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Running 220 to garage.


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What size is your main service panel now? 100 amp sub-panel would be a nice size,but you can only take off 80% of your existing main rating.Do a load calc.
Code reference please.
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Old 05-29-2013, 09:28 PM   #9
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Running 220 to garage.


Oh, yeah mine is 100.
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Old 05-29-2013, 09:30 PM   #10
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Running 220 to garage.


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What size is your main service panel now? 100 amp sub-panel would be a nice size,but you can only take off 80% of your existing main rating.Do a load calc.
Seriously, Where does this stuff come from?
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Old 05-29-2013, 09:33 PM   #11
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Running 220 to garage.


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Seriously, Where does this stuff come from?
Not the NEC.
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Old 05-29-2013, 09:34 PM   #12
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Running 220 to garage.


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Not the NEC.
......
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Old 05-29-2013, 10:09 PM   #13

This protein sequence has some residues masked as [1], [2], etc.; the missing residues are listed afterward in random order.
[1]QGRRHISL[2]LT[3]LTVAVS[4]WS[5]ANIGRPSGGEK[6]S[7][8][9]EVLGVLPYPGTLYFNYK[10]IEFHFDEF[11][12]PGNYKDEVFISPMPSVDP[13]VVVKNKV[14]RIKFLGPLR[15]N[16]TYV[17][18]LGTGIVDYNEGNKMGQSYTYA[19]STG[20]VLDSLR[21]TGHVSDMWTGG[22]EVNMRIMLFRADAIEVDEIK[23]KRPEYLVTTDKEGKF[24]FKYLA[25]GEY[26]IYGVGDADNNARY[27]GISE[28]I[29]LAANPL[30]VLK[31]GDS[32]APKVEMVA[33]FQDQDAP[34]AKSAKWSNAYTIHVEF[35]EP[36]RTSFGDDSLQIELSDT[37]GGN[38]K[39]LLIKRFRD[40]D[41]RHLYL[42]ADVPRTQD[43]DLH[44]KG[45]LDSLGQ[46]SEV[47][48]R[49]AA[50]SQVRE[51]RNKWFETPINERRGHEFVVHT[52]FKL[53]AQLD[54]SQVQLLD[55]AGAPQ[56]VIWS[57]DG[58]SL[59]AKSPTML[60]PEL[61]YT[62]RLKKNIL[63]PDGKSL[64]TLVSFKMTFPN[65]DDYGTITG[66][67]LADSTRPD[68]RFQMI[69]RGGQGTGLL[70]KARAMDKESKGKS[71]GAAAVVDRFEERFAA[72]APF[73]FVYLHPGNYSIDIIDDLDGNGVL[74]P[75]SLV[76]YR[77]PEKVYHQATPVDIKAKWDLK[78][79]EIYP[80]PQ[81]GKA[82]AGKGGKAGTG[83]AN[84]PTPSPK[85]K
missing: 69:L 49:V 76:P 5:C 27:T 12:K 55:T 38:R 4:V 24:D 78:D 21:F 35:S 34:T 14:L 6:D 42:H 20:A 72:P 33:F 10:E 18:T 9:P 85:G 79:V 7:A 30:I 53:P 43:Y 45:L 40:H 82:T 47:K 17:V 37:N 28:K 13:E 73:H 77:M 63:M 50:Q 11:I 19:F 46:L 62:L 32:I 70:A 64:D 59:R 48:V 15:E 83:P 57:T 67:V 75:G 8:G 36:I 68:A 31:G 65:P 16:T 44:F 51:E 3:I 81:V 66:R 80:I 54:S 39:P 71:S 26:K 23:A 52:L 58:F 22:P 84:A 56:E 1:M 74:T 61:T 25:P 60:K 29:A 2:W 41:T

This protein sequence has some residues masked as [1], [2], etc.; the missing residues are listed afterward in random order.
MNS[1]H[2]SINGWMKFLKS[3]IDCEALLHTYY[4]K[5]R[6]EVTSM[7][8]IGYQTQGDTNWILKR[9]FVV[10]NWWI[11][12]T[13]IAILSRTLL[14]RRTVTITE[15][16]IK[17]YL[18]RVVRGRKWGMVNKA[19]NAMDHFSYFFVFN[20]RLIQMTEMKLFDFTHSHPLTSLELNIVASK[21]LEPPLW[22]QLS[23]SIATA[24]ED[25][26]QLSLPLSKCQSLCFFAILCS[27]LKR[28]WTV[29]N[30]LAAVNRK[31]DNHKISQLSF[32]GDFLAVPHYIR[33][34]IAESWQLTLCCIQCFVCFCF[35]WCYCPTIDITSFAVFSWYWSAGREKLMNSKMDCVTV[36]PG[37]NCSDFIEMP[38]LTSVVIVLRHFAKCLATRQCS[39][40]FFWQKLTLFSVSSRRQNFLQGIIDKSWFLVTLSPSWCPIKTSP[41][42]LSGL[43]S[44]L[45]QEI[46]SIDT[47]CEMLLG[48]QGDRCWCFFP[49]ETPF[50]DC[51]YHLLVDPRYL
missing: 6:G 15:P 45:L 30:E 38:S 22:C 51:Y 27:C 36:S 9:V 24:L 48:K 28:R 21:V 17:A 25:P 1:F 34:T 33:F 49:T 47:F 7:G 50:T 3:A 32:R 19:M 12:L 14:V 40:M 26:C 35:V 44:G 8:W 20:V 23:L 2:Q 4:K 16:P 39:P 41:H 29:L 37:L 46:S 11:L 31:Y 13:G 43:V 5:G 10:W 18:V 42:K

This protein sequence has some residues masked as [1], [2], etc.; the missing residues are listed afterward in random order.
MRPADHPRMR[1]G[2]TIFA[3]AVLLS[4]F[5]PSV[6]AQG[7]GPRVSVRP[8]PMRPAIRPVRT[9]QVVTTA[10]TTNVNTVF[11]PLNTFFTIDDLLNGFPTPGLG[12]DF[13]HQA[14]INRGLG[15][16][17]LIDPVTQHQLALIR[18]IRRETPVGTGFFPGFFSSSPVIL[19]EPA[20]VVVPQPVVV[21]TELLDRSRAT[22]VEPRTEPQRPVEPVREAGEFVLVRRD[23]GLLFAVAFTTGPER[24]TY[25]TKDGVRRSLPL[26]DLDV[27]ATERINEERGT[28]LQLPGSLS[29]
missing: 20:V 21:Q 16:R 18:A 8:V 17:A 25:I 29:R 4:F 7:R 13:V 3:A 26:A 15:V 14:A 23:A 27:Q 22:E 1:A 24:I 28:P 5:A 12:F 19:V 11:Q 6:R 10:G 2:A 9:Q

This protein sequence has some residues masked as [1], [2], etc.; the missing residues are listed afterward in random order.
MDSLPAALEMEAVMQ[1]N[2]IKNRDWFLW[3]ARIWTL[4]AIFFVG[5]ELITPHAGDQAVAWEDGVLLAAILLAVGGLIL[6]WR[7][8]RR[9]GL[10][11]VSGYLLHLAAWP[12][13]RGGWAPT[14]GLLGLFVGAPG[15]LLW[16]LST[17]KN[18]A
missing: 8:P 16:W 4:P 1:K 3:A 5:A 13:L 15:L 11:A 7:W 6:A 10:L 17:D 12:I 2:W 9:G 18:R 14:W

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Running 220 to garage.


Ok boys....put away the testosterone.....

Jonny....getting back on topic...I was in your shoes at one point.

100A for a main might be a little on the 'light' side depending on what you have going on in your house....if everything is gas except for your A/C, then I think you will be fine as long as your not trying to run everything at once.

So....you want 220 Vac in the garage (it really is 240, but don't worry...a lot of people call it 220, 221...what ever it takes)

That 240 Vac feed will actually be 2 120 Vac lines with a neutral and ground....

So...in your main panel your going to have a double breaker...in your case I'm thinking 30A would be enough....without starving your house.

In your garage your going to install a small sub-panel.

Something like this...



It will give you both 240 and 120 Vac capability.

Next, your going to run conduit from your main panel to the garage....I would NOT go under 1"....3/4" would be enough....but conduit is cheap and it's a lot easier to pull wire through larger conduit.

You will then pull 4 wires (I would suggest 10Awg THHN/THWN stranded) from the main to the sub panel. 2 Will be black...1 white and one ground.